In the last two weeks, I had a playdate at the museum and at the botanical garden, was a chaperone on two field trips and I’ve been to the playground more times than I’d like to admit. I’ve spent more time with other parents than normal and I’ve learned a lot! Before I tell you what I’ve learned, let me preface it with my personal expectations.
From the beginning, I reveled in my pregnancy. I reveled in the fact that I was joining the pantheon of women who have had the honor of carrying human life in their bodies. It was such a big deal to me for many many reasons; namely, I thought I was joining some sort of sorority of mothers across the world.
Soon after finding out I was pregnant, I sought out new “mom friends” because I was “the pregnant friend” amongst my peers which, at times, felt isolating. In my search for mom friends, I thought that having the title “mom” in common would be a solid foundation for a meaningful friendship. So green was I.
Now, in my mere two years of mommying, I’ve encountered the infamous Tiger mom, the Crunchy mom, the Barely-Has-it-Together mom, The “Perfect” mom, the Fit mom, the Free Range mom, the Helicopter mom and the Attachment mom. Unfortunately, it’s an unspoken understanding amongst mothers that the type of mom you are can make or break friendships. These past two weeks have taught me that that doesn’t have to be the case.
[perfectpullquote align=”full” cite=”” link=”” color=”” class=”” size=””]Admittedly, my search for mom friends was really a search for a reflection of myself in other mothers.[/perfectpullquote]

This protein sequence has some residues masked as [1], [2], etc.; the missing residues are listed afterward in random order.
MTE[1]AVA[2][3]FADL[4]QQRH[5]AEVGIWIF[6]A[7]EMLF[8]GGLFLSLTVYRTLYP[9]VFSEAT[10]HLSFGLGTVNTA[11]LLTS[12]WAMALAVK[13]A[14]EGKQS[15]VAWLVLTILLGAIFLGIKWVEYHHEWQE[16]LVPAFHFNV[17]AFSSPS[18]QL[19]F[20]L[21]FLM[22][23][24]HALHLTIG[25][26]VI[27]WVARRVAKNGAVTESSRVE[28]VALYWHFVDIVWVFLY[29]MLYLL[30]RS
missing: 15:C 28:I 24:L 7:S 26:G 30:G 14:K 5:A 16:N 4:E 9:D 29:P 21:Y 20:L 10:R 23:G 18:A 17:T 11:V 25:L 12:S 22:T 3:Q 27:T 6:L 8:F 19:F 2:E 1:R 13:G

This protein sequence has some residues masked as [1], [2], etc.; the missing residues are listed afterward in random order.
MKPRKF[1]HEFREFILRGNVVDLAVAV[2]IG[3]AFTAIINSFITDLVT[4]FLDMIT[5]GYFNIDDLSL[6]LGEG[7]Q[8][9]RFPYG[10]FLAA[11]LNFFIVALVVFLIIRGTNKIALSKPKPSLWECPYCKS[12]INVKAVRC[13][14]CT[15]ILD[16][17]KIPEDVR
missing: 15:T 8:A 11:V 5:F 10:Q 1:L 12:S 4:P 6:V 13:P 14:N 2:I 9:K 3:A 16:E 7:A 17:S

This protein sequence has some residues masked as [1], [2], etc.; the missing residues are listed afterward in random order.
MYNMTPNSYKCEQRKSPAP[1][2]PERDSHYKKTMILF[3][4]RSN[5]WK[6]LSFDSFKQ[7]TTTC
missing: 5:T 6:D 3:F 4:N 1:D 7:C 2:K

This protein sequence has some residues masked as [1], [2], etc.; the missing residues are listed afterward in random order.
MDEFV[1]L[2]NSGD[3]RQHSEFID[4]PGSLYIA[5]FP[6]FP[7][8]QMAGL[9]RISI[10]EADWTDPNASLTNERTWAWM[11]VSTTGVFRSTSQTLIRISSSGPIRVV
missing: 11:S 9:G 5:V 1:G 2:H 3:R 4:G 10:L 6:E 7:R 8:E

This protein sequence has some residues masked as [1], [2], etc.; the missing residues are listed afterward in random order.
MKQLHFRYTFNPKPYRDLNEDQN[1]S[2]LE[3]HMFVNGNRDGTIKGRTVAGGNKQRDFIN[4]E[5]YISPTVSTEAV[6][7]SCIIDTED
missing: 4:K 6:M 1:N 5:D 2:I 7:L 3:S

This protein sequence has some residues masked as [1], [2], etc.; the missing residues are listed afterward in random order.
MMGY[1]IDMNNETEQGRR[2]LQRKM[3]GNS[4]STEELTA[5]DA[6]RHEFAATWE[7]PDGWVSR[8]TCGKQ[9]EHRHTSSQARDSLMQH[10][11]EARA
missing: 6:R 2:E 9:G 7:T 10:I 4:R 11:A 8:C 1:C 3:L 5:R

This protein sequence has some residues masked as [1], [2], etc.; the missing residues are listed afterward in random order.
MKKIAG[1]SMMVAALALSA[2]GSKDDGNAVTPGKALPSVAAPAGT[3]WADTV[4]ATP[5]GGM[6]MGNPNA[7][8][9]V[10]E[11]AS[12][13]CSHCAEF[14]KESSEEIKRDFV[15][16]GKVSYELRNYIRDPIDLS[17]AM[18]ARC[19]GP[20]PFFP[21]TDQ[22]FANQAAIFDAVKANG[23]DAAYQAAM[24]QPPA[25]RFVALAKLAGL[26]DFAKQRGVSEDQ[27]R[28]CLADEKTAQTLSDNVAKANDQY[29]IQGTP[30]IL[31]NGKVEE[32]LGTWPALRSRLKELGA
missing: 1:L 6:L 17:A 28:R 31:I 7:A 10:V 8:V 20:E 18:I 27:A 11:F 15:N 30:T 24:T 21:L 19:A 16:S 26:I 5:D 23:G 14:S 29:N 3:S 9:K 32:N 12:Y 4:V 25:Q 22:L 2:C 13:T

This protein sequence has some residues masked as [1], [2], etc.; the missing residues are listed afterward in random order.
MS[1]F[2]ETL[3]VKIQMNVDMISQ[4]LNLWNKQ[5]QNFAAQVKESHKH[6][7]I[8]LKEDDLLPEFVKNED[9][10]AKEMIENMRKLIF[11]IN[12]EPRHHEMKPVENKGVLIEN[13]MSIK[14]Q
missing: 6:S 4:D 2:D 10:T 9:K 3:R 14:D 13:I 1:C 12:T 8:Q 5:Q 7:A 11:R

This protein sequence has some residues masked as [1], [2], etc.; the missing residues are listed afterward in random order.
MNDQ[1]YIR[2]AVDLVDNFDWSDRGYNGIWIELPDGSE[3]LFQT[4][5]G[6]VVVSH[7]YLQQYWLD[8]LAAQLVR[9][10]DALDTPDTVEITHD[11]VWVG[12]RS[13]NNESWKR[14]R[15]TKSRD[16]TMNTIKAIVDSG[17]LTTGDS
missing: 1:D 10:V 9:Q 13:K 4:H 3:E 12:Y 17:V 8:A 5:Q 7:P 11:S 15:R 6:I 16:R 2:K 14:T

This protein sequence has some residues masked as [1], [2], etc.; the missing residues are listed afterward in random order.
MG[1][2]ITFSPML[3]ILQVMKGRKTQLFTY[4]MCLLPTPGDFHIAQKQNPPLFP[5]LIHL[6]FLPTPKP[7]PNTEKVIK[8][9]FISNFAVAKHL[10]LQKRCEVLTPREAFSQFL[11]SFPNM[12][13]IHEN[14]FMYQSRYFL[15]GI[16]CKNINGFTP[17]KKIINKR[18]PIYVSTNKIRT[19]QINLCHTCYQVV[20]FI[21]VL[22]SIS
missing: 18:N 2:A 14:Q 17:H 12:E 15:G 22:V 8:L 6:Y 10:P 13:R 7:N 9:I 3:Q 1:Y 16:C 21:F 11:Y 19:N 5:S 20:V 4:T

It’s a pretty narrow-minded approach that has since expanded. We can have different parenting styles and get along just fine. I’m happy to learn this lesson not from my proactive search for mom friends, but from organic experiences and an open heart. It’s so easy to cut people off, often for minor differences in views – especially in the beginning of a friendship.
I’ve realized that I don’t have to share the exact same views as other people to create a meaningful relationship. This isn’t groundbreaking news, but it is for me because I was actively seeking like-minded, “like-lifestyled” people to make friends with. It’s not completely a horrible idea, but I was too quick to quit on people without exploring the rest of them. My “mom criteria” were subconsciously loaded and stringent. I can hang with the Tiger, the Crunchy and the Helicopter mom without judgement and learn from them. Maybe the Helicopter mom has figured out how to work out every morning and I need that motivation. Or the Crunchy mom owns a business and I aspire to do the same.
There’s too much that we cut off (from ourselves, mostly) when we cut people off just because we find one thing we don’t agree with. Don’t get me wrong, a parenting style can tell a lot about a person, but it doesn’t reflect the whole person. Because, you know, we are more than parents.
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